The weakness of the US dollar is negatively affecting some receivers of dollar delineated income in Israel, but financial advisers and American immigrants are convinced the Bank of Israel will step in to control the strength of the shekel.
"The weak dollar story is a shekel-specific phenomenon, not a dollar story per se as the dollar holds up against other foreign currencies," Katsman said. "For the moment, we are telling our clients to stay put and not to panic. My hunch is that as the weak US currency is starting to negatively affect Israeli exports and the country's economy, the Bank of Israel will be bound to intervene with a change in interest rates," said Aaron Katsman, president of Global Investments at Profile Investment.
"The drop of the dollar mainly affects individuals living in Israel on tight dollar incomes from social security [and pensions] as there is not much that can be done about that given that the cost of changing their financial structure would outweigh the financial benefit," said .
Nevertheless, individuals contacted by The Jerusalem Post didn't seem overly concerned.
"Most of our income in Israel derives from pension income in dollars so it does hurt when we go and cash money [exchange for shekels] and thus we are a bit more careful with our expenses," said Menes Lieber, a US immigrant and former teacher. "But I don't think it is an extreme or permanent situation we are facing as the dollar has been falling gradually and I am confident it will go up again."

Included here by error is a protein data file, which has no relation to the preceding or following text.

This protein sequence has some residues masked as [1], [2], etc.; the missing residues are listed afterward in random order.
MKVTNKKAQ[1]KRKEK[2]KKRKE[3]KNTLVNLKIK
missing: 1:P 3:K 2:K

Similarly, Kaye Zweig, a former senior accountant who made aliya in 2001 and receives all her income from the US is not all that worried. "The difference is not that significant, when I arrived the dollar exchange rate stood at NIS 4-plus I can still live here better financially," she said. "Furthermore, I don't think that Mr. Fischer [Governor of the Bank of Israel Stanley Fischer] will allow this situation to deteriorate."
Despite the astronomic strength of the shekel against the dollar, having risen some 7.5 percent this year, Morgan Stanley this week still called the shekel "undervalued." According to the investment bank, the shekel's fair value against the dollar is NIS 3.90, which would mean it remains undervalued by 9.5%.
The situation, according to Katsman, is not as relevant for people with dollar incomes and, for example, shekel deposits because they "would already be hedged against currency fluctuations with well diversified portfolios."
Katsman recommends the structure of a diversified portfolio with 50% to 60% of assets be exposed locally to the shekel, while the remaining 40% to 50% would be exposed to global markets and other foreign currencies such as the euro and Asian monies.
Meanwhile, David Kimche, president of Kimfo Financial Strategies Ltd., a multi-family office, which acts as an independent trusted advisor on investment strategies to individuals and families, recommended reallocating, in parts, from US dollar- to index-linked shekels. "There has to be certain flexibility in a financial package," said Kimche. "The first step is to identify the exposure and then to find the specific financial instruments to manage and mitigate the exposure if you don't want to speculate."